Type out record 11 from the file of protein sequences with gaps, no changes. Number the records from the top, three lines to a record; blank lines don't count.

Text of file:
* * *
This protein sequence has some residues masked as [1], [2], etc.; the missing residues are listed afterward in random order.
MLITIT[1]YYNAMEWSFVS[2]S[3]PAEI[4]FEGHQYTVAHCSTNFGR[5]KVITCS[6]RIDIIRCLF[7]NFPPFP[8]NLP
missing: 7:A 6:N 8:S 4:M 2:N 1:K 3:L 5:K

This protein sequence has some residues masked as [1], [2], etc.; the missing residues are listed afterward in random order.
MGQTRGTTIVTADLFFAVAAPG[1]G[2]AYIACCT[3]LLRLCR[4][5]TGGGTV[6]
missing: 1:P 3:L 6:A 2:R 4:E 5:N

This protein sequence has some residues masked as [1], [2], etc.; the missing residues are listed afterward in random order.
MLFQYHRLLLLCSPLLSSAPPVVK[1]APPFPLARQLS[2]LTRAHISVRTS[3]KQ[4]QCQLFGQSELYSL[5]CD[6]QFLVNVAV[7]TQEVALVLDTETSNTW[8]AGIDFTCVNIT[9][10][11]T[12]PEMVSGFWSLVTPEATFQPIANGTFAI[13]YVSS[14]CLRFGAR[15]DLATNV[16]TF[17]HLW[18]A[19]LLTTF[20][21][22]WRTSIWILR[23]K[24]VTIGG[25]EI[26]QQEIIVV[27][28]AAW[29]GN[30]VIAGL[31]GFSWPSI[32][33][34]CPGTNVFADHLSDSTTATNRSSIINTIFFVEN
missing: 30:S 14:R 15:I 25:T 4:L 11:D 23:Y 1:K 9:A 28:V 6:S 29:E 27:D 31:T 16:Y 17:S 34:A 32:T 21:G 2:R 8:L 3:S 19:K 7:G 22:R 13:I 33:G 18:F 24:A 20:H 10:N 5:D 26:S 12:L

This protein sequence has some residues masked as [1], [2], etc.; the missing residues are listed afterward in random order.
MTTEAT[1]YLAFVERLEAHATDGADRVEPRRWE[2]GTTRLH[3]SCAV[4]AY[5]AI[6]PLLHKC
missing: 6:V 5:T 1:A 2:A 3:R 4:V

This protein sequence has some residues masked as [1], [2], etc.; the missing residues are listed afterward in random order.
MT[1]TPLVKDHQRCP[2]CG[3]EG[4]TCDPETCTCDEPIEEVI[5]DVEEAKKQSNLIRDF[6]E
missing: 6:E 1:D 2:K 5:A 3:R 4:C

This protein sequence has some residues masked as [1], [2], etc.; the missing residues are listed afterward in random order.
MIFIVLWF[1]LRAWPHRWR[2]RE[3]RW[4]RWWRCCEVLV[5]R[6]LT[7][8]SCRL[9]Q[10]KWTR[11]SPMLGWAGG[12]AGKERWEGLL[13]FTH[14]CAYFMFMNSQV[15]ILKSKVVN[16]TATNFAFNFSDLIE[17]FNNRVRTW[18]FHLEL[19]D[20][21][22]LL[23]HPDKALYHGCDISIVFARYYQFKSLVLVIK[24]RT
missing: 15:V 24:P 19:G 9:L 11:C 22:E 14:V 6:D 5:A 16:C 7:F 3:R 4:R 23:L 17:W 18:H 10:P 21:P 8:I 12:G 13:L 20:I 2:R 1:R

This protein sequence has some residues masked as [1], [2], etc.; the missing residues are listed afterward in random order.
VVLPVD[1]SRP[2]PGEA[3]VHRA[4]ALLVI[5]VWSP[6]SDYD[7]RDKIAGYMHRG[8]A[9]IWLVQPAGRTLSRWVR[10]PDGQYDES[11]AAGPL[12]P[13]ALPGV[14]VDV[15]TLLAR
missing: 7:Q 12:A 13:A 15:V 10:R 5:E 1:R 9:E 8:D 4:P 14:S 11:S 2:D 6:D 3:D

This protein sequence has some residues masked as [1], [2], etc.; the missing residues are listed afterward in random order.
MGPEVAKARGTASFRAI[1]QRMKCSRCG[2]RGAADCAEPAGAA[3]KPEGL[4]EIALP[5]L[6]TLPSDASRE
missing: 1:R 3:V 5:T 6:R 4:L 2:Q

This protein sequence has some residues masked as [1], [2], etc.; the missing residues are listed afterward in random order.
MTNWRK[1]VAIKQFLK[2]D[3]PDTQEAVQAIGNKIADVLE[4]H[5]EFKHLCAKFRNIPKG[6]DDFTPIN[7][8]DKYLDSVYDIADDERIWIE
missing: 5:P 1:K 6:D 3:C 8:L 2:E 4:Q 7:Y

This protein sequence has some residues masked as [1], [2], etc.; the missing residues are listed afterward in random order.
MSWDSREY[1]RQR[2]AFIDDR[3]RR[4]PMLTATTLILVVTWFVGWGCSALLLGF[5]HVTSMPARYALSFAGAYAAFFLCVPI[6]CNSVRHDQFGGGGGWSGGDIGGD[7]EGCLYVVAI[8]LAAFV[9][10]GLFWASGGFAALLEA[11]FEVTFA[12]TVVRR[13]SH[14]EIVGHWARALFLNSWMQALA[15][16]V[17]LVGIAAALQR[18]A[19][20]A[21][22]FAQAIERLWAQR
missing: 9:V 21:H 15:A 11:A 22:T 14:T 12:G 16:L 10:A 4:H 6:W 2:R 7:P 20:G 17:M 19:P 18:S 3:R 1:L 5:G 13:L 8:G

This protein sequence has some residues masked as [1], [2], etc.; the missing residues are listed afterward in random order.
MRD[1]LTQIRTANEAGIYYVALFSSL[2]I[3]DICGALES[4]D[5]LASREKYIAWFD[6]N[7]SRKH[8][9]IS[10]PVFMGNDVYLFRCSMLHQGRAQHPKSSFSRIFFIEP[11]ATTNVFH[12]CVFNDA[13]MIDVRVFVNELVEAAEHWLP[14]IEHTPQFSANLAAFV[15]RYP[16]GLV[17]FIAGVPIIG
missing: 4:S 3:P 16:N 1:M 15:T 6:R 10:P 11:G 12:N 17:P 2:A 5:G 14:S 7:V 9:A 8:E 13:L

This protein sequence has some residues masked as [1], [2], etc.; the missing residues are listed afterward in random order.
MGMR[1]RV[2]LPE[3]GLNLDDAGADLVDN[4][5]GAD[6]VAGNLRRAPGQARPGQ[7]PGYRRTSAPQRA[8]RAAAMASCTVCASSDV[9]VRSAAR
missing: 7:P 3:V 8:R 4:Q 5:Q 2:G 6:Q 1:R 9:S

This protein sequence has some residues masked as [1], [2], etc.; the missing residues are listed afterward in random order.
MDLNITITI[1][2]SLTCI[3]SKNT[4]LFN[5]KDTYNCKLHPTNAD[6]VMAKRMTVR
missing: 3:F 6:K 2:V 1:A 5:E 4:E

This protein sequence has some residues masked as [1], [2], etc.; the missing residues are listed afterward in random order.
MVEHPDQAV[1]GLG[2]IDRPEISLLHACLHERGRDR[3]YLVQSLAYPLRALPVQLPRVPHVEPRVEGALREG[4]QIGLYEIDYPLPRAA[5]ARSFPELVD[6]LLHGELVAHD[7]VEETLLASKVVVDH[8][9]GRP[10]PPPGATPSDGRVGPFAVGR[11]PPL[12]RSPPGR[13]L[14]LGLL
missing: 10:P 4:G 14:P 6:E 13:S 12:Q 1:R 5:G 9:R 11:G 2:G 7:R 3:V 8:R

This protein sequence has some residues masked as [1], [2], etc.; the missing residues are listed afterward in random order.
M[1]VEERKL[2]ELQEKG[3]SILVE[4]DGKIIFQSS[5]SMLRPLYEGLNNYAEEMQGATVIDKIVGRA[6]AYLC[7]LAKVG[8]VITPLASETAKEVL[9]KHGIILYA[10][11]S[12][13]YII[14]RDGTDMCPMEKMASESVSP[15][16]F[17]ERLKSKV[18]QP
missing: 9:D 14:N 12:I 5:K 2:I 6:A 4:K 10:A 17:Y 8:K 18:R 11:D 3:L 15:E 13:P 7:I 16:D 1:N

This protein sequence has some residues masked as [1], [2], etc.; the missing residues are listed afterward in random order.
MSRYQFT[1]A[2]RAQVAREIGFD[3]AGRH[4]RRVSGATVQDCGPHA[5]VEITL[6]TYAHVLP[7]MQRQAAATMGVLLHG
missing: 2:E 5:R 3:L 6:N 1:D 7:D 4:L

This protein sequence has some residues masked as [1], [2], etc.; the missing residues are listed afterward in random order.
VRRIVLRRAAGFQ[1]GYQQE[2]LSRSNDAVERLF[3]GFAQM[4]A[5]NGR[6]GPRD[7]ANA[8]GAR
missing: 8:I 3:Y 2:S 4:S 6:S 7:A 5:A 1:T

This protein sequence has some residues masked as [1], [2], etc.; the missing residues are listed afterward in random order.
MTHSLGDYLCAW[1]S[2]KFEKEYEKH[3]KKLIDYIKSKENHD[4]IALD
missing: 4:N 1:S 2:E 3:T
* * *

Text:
This protein sequence has some residues masked as [1], [2], etc.; the missing residues are listed afterward in random order.
MRD[1]LTQIRTANEAGIYYVALFSSL[2]I[3]DICGALES[4]D[5]LASREKYIAWFD[6]N[7]SRKH[8][9]IS[10]PVFMGNDVYLFRCSMLHQGRAQHPKSSFSRIFFIEP[11]ATTNVFH[12]CVFNDA[13]MIDVRVFVNELVEAAEHWLP[14]IEHTPQFSANLAAFV[15]RYP[16]GLV[17]FIAGVPIIG
missing: 4:S 3:P 16:N 1:M 15:T 6:R 10:P 11:G 12:N 17:P 2:A 5:G 14:S 7:V 9:A 8:E 13:L